Uncategorized

19/04/10, stage 60, Ruze Chalets to Livingstone

Our 60th day on the bike. Our last riding day before we have three rest days in Livingstone. An easy day on paper. The profile appeared to be flat, gradually downhill, with only 500 meters of climbing and a 1000 meters of elevation loss. But no easy days on the Tour d’Afrique though. It was still a 150k ride on undulating terrain and the wind seemed to be turning all the time, making it hard to get into a nice rithm. Roads were as monotonous as they were yesterday…

I reached the turn to camp after some 5,5 hours in the saddle, at around 1230. I didn’t want to go to camp though, because I was now in Livingstone, famous for the majestic Victoria Falls! And I’ve reached Livingstone by bike! Camp was located some 7k away from the falls though. However it felt like a shame to not end the day at a wonderfull site like Vic Falls after all the hard work we’ve put in to get here, riding another 500k in the last three dags. So I texted Tallis that I made it to town, but that I was making a purposefull deviation to see the falls. And that’s what I did 🙂
I don’t expect people to understand, but sights like these are so much better after a long day in the saddle. Legs hurting, body and clothes sweaty and dirty. The fine mist of water droplets sprayed into the air was already visible from a distance. The smoke that thunders. Mosi oa Tunya. And once I got closer I could hear the thunder. Water dropping 108 meters down, over a length of 1,7 kilometer makes a lot of noise. I paid the entrance fee to enter the park surrounding the falls and left the bike locked with the security guard who checked my ticket. I followed the trail to see the falls up close. I passed the raincoat shop. No raincoat for me. I made my way to the knife edge bridge and got my first proper view, while getting soaked by the mist, washing away the dirt of the day. The best shower you could wish for after a TDA day!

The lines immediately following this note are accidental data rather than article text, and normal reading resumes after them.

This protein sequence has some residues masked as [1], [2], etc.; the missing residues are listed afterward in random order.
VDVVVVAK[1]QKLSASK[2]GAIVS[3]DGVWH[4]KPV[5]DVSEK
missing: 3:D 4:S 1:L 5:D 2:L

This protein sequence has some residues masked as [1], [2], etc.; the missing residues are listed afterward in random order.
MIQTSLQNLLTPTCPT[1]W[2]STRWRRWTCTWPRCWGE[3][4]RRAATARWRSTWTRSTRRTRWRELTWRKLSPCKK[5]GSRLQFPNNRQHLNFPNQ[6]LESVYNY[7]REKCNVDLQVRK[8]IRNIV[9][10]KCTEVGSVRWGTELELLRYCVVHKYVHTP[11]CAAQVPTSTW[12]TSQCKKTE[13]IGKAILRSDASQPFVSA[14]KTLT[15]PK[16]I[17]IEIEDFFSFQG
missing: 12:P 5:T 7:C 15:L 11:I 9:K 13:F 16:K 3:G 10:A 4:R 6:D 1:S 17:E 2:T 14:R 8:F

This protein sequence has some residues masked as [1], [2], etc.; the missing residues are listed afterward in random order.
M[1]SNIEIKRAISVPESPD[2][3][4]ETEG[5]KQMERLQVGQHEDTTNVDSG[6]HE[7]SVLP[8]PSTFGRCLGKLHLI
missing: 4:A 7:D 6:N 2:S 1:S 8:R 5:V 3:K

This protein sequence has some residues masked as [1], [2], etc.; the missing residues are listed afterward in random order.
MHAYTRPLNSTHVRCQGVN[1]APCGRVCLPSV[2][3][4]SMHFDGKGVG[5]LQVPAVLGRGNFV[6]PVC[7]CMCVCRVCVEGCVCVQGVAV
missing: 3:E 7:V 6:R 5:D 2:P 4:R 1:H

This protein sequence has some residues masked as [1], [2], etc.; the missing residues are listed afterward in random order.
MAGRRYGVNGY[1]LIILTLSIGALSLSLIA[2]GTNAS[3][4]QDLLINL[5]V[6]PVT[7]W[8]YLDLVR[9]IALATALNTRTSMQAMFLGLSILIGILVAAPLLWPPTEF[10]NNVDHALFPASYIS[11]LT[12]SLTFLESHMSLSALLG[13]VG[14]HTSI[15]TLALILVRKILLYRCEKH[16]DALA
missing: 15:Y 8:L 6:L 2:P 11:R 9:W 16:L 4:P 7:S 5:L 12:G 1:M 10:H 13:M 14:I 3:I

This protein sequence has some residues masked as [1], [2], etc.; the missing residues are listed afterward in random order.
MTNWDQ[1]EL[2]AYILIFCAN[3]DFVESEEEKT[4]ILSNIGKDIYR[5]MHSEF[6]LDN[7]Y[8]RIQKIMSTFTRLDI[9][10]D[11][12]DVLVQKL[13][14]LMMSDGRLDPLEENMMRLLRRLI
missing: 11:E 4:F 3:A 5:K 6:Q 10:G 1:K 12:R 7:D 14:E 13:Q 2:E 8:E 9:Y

It’s not possible to describe it. Pictures fall short. There is just this wall of water falling down and there is no end to it. You can’t see the bottom of the gorge and you can’t see the end of the falls. It all disolves in the fine spray of water that comes back up after hitting the bottom. And when the sun shines there are rainbows everywhere… I’m in Livingstone, Zambia, Africa, standing where Livingstone first witnessed this sight and where Rhodes built his bridge. And I got here by bicycle!
Reaching the falls is a milestone. In terms of distance we’re now a little over two thirds done. Some 3250k to go till Cape Town. We’ll get three days of rest now, to re-energize for the last bit of the tour, and to explore the wonderfull suroundings of the falls. We expect to reach our final destination in a little over a month. It’s three months since I left home. I’m not sure if I ever expected to make it this far. However I did 🙂 And we’re not running out of incentives to keep on cycling. The elephant highway in Botswana. The Kalahari desert. The Namibian desert with its massive sand dunes. Fish River Canyon. Namaqualand. The first view on the Atlantic Ocean. Cape Town…. We’re not done yet 🙂

The hustle and bustle of a TDA morning, under and African sunrise. Cyclists heading out, riders washing their morning dishes, landcruiser waiting to hit the road, main truck waiting to be packed…

Same long road as yesterday. 152k of it + 14k detour to see the falls…

Livingstone!

Always on the lookout…

First view on the upper Zambezi river, the thundering smoke clearly visible on tbe horizon…

Following the trail to see the falls…

Many baboons 🙂 very tame

There it is!

You can’t see the bottom, nor the end… 

From a distance, Knife edge bridge

Rhodes’ Bridge connecting Zambia and Zimbabwe (former Rhodesia). The spray of the falls falling on the bridge, just like rhodes envisioned…

The whirlpool, lower Zambezi river. Falls are to the right…

We are camped at the Zambezi Waterfront. Beautifull sunset…

I really hope they don’t mean us TDA riders…

0 comments on “19/04/10, stage 60, Ruze Chalets to Livingstone

Leave a Reply

Fill in your details below or click an icon to log in:

WordPress.com Logo

You are commenting using your WordPress.com account. Log Out /  Change )

Google photo

You are commenting using your Google account. Log Out /  Change )

Twitter picture

You are commenting using your Twitter account. Log Out /  Change )

Facebook photo

You are commenting using your Facebook account. Log Out /  Change )

Connecting to %s

%d bloggers like this: